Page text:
CLOUD WOMAN BLOG
Female Solidarity/Valerie Jarrett’s Post on Women’s Cabinet
Categorized in these topics: Baba Yaga Female Social Justice Feminine Matrix and Female Culture Kolo Media Watch Women's Trauma Issues
Posted Thursday, March 12, 2009, 10:39 AM
Female Solidarity/Valerie Jarrett’s Post on Women’s Cabinet
A recent presentation at a Women’s Prison I did had the coordinator asking me to focus on “Female Solidarity.” When I inquired for more descriptive mentoring for the needs of the women’s prisoners, she said that the women are tearing each other apart, racism, ageism, gossip and some division available such as religion, thought, perception and values. All were skewed due to low self worth. I reflected and realized that this held true for women outside the walls of prison. Not just here in the states, but global. The value on the female or all things feminine is one of hatred at best – the catastrophic violence stats preserve this evidence in textual references—a funerary flashback in essence.
I wonder how can women speak or articulate the truth of their experiences and enter into female solidarity if words are taken from them or meant to be dramatically altered. I titled the presentation “Unplugging the Dividing”—I used words such as patriarchy and in plain sight with plain words (without blame or finger pointing) and managed to offer up a practice for analyzing hierarchy that can help to etch a social movement that is not oppressive and not a struggle for female social justice and sustainability.
The small question from one of the prisoners was on how bad the food was--- I asked the group would you grow your own and focus on their own culinary practices- their volume was pumped up—many knew exactly where to act. I cannot help but see that erasure of low self worth even for a moment can move worlds. The female solidarity suddenly appeared- but it often cannot be sustained.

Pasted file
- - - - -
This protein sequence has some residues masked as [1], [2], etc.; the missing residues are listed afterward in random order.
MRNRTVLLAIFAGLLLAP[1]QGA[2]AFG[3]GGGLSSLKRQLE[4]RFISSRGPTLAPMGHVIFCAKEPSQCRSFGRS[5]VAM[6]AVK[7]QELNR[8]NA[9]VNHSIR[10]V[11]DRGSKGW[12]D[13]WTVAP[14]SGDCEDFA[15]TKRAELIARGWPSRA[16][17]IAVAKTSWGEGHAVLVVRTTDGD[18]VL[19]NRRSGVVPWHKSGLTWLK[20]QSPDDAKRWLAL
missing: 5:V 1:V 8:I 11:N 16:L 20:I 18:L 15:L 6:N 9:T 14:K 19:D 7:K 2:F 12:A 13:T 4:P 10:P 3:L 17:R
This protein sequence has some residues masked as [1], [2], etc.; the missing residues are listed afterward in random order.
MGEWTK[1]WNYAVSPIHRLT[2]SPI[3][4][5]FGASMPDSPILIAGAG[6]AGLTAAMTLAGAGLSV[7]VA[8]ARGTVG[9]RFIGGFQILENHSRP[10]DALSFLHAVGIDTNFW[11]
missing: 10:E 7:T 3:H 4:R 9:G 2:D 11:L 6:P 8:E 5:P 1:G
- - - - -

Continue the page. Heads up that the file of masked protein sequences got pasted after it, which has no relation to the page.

I realized with the Bosnian women war crimes survivors, Africans and Sri Lankans, the more performative oracular function, the more frequent mundane activities were challenged into a social movement for the greater good. When traumatized victims speak in public or in a small circle Levine’s study indicated healing of their PTSD features.
But what to do -when female words are erased or skewed—or worse yet, vying for male articulation and male perspectives, a rigorous need for repeatable data and research which continues to disembowel women’s social movement as “fluff” and not of worth.
What I have seen is this need to pretend that being female has anything to do with her life experience. Many women erase their sex- in an unconscious fear of being too much of a target—it is safer being one of the boys or neither.
Any social movement whether it is male driven or female oriented, the exclusion of women sets the stage for low self worth, low self-esteem. Coming from the socio-spatial disjunctures of women’s memory anchored in the past and even the present is constantly being relived and reinforced to the poor self-worth: a lack of memories for women experiencing female solidarity.
The symbolic moves have been there all along- there is still no equal pay and domestic violence is being etched as a male entitlement- a family cult norm.